Objectives: To examine the psychosocial correlates of chronic tension-type headache and the impact of chronic tension-type headache on work, social functioning, and well-being.
Methods: Two hundred forty-five patients (mean age = 37.0 years) with chronic tension-type headache as a primary presenting problem completed an assessment protocol as part of a larger treatment outcome study. The assessment included a structured diagnostic interview, the Medical Outcomes Study Short Form, Disability Days/Impairment Ratings, Recurrent Illness Impact Profile, Beck Depression Inventory, State-Trait Anxiety Inventory-Trait Form, Primary Care Evaluation for Mental Disorders, and the Hassles Scale Short Form. Comparisons were made with matched controls (N = 89) and, secondarily, with Medical Outcomes Study data for the general population, arthritis, and back problem samples.
Results: About two thirds of those with chronic tension-type headache recorded daily or near daily (> or =25 days per month) headaches with few (12%) recording headaches on less than 20 days per month. Despite the fact that patients reported that their headaches had occurred at approximately the present frequency for an average of 7 years, chronic tension-type headache sufferers were largely lapsed consulters (54% of subjects) or current consulters in primary care (81% of consulters). Significant impairments in functioning and well-being were evident in chronic tension-type headache and were captured by each of the assessment devices. Although headache-related disability days were reported by 74% of patients (mean = 7 days in previous 6 months), work or social functioning was severely impaired in only a small minority of patients. Sleep, energy level, and emotional well-being were frequently impaired with about one third of patients recording impairments in these areas on 10 or more days per month. Most patients with chronic tension-type headache continued to carry out daily life responsibilities when in pain, although role performance at times was clearly impaired by headaches and well-being was frequently impaired. Chronic tension-type headache sufferers were 3 to 15 times more likely than matched controls to receive a diagnosis of an anxiety or mood disorder with almost half of the patients exhibiting clinically significant levels of anxiety or depression. Affective distress and severity of headaches (Headache Index) were important determinants of headache impact/impairment.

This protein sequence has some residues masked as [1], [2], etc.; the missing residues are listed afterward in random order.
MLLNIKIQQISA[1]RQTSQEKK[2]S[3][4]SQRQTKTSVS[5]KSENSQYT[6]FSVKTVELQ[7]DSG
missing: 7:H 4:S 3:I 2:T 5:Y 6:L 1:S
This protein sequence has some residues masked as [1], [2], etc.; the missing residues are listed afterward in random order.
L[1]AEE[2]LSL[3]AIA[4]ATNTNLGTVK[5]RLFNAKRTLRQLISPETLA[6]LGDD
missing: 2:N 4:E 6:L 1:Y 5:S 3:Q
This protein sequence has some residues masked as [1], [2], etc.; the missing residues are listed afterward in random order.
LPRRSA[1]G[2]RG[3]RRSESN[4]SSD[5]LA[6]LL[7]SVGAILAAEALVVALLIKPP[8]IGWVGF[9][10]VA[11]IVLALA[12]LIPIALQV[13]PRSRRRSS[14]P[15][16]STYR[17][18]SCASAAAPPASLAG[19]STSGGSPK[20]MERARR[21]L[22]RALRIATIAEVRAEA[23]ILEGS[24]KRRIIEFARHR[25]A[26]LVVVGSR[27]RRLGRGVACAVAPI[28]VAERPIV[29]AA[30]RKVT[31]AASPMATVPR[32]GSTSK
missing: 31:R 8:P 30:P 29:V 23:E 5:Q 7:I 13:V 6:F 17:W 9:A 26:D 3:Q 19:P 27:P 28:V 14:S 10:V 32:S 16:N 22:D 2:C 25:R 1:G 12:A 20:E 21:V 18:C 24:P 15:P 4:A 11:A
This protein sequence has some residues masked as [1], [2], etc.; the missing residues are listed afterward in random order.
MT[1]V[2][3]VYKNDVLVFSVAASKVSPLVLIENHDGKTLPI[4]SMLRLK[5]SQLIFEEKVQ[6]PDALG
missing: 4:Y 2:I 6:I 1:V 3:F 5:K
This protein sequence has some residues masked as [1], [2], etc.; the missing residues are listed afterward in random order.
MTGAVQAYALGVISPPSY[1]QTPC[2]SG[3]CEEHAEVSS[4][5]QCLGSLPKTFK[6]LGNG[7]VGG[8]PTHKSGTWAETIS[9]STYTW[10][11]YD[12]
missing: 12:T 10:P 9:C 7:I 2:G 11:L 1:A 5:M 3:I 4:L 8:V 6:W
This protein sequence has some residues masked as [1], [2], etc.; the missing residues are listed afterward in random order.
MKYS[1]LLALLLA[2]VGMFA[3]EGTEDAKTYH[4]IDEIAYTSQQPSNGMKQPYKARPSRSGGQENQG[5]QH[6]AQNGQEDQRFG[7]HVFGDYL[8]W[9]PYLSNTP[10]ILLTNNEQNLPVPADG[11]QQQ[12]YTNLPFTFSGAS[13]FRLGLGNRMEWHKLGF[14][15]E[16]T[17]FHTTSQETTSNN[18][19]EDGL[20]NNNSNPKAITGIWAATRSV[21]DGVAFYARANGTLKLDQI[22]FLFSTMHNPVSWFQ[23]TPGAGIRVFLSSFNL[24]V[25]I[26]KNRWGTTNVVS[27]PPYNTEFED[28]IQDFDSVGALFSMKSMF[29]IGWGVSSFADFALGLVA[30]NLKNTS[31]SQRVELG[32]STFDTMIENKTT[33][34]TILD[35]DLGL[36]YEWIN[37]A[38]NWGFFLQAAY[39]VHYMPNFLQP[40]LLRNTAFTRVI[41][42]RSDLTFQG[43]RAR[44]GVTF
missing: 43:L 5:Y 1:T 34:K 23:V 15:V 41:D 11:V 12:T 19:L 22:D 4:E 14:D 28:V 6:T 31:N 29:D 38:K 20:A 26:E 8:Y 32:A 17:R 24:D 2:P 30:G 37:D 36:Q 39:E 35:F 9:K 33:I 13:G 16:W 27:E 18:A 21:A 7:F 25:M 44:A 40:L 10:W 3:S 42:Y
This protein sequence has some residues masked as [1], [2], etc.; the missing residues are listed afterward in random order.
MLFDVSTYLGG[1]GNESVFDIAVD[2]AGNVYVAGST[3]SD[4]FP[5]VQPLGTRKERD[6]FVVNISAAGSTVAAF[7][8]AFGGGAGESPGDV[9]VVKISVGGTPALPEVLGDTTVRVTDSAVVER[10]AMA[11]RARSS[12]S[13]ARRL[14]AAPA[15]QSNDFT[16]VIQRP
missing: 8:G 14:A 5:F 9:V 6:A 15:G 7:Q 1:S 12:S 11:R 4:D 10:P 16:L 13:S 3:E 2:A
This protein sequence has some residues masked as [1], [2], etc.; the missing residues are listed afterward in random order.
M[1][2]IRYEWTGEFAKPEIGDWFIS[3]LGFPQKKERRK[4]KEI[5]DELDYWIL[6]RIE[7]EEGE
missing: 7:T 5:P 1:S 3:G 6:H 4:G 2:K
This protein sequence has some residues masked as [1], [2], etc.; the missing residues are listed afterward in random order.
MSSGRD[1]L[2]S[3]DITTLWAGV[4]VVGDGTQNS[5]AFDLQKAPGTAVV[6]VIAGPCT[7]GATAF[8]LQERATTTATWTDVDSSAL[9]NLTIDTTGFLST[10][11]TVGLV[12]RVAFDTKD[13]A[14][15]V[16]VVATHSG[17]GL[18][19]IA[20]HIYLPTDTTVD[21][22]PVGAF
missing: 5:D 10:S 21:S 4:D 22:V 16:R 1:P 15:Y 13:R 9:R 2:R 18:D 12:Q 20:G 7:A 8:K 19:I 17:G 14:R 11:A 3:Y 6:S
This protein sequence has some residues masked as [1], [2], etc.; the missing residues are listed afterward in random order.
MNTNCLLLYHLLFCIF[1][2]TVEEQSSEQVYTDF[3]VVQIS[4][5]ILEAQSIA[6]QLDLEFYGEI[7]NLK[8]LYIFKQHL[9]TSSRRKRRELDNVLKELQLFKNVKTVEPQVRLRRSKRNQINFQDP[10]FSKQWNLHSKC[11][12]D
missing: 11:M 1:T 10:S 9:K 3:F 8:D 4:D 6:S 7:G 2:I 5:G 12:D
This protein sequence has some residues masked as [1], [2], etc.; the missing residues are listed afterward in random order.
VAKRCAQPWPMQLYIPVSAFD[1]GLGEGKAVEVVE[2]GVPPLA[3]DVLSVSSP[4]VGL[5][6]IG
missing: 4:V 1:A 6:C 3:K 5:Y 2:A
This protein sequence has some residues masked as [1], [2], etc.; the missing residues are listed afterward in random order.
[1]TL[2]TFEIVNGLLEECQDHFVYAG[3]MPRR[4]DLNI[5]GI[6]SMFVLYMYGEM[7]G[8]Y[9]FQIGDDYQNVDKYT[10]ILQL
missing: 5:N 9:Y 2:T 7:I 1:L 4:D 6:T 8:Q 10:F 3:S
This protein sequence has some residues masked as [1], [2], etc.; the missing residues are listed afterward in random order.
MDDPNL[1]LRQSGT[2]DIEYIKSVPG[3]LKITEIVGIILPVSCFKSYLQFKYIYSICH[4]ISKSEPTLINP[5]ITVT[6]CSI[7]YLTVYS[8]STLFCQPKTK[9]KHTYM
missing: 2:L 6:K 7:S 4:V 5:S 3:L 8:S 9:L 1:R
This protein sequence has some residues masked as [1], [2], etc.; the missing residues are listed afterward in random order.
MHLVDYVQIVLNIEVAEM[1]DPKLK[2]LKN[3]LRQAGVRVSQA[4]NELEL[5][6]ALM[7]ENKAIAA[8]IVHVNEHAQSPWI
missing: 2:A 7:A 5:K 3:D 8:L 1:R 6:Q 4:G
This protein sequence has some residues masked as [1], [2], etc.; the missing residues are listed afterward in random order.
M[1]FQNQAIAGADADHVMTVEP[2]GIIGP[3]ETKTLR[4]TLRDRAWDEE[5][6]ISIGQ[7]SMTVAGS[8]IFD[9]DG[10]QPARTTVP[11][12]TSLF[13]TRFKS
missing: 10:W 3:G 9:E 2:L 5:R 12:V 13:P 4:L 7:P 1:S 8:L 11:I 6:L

Conclusions: Chronic tension-type headache has a greater impact on individuals' lives than has generally been realized, with affective distress being an important correlate of impairment. If treatment is to remedy impairment in functioning, affective distress, as well as pain, thus needs to be addressed.